Classic 1960s British comedy series about a middle aged man and his elderly father who run an unsuccessful 'rag and bone' business (collecting and selling junk). Harold (the son) wants to ... See full summary »
Harry H. Corbett,
This prison comedy is based on the popular British television series of the same name. Long time Slade prison inmate Fletcher is ordered by Grouty to arrange a football match between the ... See full summary »
Arkwright is a tight-fisted shop owner in Doncaster, who will stop at nothing to keep his profits high and his overheads low, even if this means harassing his nephew Granville. Arkwright's ... See full summary »
George and Mildred Roper are forced to leave their home in South Kensington (as the landlords in Man About the House (1973)) when they receive a compulsory purchase order from the council. ... See full summary »
The trials and tribulations of bus driver Stan and his conductor Jack unfold in this weekly comedy. The bain of their working life is Inspector Blake who'll do anything to make their lives ... See full summary »
Wolfie Smith is an unemployed dreamer from Tooting London, a self proclaimed Urban Guerilla who aspires to be like his hero Che Guevara. Leading a small group called the Tooting Popular ... See full summary »
Frank Spencer is more than just a complete klutz. Everything he touches falls apart, and he can't keep a job for more than a day. The only thing that keeps him going is his long-suffering ... See full summary »
Victor Meldrew is a retiree with an attitude who seems to attract bad luck. If he's not driving his long suffering wife Margaret crazy with his constant moaning, he's fighting with his ... See full summary »
Until I saw a documentary on Leonard Rossiter as a bonus on the video of The Fall and Rise of Reginald Perrin (one of my favorite British series), I knew nothing about Rising Damp. Based on the clips, I knew I had to see this series if it was available. Thankfully, all four series and the motion picture are on DVD. The writing is sensational and the cast is wonderful; the chemistry between them is as good as can be imagined. But as good as they all are (and it is particularly good to see some of the work of Richard Beckinsale), Rossiter is the star without question. He is brilliant; one cannot imagine anyone else playing this part. He took me totally by surprise. As good as he was in Perrin, his timing and delivery here are just amazing; he is clearly one of the great actors of his generation. These words are not written lightly.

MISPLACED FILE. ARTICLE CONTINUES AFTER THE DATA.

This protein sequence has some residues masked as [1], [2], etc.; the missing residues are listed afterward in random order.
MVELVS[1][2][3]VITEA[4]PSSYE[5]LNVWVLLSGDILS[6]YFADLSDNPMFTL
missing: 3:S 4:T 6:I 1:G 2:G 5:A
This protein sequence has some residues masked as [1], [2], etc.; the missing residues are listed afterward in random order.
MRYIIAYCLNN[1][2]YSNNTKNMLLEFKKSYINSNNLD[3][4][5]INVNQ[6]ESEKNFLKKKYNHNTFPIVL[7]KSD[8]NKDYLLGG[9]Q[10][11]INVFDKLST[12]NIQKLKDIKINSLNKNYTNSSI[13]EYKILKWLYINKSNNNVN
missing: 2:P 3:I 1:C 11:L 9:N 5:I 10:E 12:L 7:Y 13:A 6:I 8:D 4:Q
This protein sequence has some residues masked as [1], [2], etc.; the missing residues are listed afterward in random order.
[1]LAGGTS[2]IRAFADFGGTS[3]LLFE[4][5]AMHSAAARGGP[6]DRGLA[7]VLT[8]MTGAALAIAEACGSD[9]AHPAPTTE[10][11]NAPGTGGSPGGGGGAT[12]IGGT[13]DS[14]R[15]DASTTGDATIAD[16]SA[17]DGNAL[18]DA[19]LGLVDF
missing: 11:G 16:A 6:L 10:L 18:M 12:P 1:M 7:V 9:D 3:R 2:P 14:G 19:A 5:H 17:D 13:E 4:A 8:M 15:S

While it is possible that this series is not seen on U.S. television because of Rigsby's racist statements, one has to look at this in the context of the seventies, when television was exposing many different realities to audiences, and they were loving it (remember the Jeffersons and Good Times?). If Archie Bunker is still to be found on television, there is no reason why Rigsby shouldn't be seen either. Another possible reason is that this is not a BBC or Granada series. At least it lives on DVD in the U.S., and if you are a British comedy fan, this is way up there.
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